The freedom that comes with a set of wheels and the open road ahead of you is unrivalled. There is no need to follow a set itinerary in Andalusia if you don’t want to. You can simply set off on an adventure and see what you find. Of course, it helps to have a few destinations in mind so you can make the most of the region. During peak season some accommodation in these cities and towns can fill up so you may choose to book these places in advance if possible. While I enjoy the spontaneity that comes with road trips and travel in general I’m a planner by heart (and by job!) so as always many, many hours of research goes into my trips. I’ve visited each and everyone of the destinations mentioned in this itinerary and guide.
For a deeper dive into the best and most authentic pueblos to add to your Andalusia itinerary cruise on over to…
In the meantime here are a few must-visit stops to add to your Andalusia Road Trip Itinerary
An obvious destination and a great choice to start your Andalusia road trip. Sizzling Seville, one of the sunniest and warmest cities in Europe; home to moorish history galore, authentic flamenco and far too much amazing cheese. This is also a great place to pick up a hire car and start your journey from west to east. Parking in Seville is not so easy, so if you’re picking up your hire car in Seville, wait until you’re ready to move on to the next destination.
Seville Where to Stay >>
For a budget stay with possibly the best rooftop terrace in the city check in to Pension Perez Montilla I stayed here during a very quick stop off and although basic, the room was super comfortable.
Staying a few days? I would grab an apartment and make the most of having your own space to rest in the city. Casa Triana 1888 has 2 apartments both with terraces and a pool. Free airport taxi too!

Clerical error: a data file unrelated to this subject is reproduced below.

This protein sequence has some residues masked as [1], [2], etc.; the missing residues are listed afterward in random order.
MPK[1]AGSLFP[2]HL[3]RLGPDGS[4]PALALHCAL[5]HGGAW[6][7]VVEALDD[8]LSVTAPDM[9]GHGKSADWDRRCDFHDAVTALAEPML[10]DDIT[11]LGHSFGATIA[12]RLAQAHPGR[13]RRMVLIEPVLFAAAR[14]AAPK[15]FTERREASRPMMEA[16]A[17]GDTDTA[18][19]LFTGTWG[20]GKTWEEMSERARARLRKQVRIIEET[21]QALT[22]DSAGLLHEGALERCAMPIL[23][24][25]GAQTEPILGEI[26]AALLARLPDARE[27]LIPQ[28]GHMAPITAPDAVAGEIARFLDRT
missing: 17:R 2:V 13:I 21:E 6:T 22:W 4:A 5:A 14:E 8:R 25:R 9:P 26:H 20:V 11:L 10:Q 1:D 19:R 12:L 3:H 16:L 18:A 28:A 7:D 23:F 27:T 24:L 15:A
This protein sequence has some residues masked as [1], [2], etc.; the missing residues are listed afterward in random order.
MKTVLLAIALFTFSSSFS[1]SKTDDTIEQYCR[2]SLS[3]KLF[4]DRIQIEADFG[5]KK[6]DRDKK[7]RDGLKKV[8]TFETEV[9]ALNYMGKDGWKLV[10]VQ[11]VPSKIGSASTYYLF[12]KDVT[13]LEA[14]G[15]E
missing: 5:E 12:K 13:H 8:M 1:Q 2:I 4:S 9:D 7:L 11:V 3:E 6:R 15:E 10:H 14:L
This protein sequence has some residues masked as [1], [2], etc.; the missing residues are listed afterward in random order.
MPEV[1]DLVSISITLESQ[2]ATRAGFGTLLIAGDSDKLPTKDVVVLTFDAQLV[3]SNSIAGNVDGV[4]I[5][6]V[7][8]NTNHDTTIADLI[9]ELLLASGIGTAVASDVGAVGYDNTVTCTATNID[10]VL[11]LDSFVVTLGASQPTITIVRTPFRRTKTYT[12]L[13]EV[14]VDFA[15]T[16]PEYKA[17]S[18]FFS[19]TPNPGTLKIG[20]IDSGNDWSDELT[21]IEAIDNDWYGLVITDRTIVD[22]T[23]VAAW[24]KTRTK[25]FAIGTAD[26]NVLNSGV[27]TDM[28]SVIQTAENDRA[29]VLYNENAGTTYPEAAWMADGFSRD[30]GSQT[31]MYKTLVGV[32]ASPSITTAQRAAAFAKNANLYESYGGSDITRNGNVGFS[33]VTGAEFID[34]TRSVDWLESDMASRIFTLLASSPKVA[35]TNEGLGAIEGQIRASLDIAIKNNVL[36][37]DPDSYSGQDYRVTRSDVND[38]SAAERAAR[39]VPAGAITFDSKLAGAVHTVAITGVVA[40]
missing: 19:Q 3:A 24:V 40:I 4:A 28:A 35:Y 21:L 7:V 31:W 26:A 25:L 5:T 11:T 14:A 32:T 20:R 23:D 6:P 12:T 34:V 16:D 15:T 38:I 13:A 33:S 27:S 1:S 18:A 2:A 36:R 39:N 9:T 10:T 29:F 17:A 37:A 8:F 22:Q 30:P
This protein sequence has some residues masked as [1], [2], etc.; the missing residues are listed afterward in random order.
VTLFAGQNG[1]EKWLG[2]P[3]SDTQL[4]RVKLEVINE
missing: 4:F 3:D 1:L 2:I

This one is on my wish list >> ⭐️Casa Sevilla 1855
Seville Eats + Drinks >> Share some plates of jamon at the oldest tapas restaurant in Seville El Rinconcillo, enjoy Spanish omelette with whiskey sauce at Carmela, or see what awaits you on the menu at my personal favourite is La Teresas.
Seville Experiences >>
- Book a tapas and taverns tour with Spain experts Devour. Or get pinning GoogleMaps and plan your own tapas crawl.
- Visit the grand and exotic Real Alcázar. Undeniably magical.
- Hire an electric bike and ride to Plaza da España at sunrise before the crowds. Top Tip – If you’re just hopping from place to place for 5 minutes use the Bolt bikes/scooters but if you want to use for the whole day hire with a company directly as it’s much cheaper.
I spent a week in Córdoba mid-summer and fell a little bit in love with the city. In no way as grand or spectacular as neighbouring Seville but that’s what I love about it, it has an understated and calmer magic about it. After my week in an apartment in Córdoba I wrote a travel guide about it.
Córdoba Where to Stay >>
I can highly recommend this 2 bedroom apartment ⭐️ El Balcon de la Axerquia with kitchen and balcony with courtyard views if you want your own space for a few days. If you’re looking for more of a hotel experience, NH Collection Amistad Córdoba, Las Casas de la Judería de Córdoba or Hospes Palacio del Bailio which are in the heart of the city.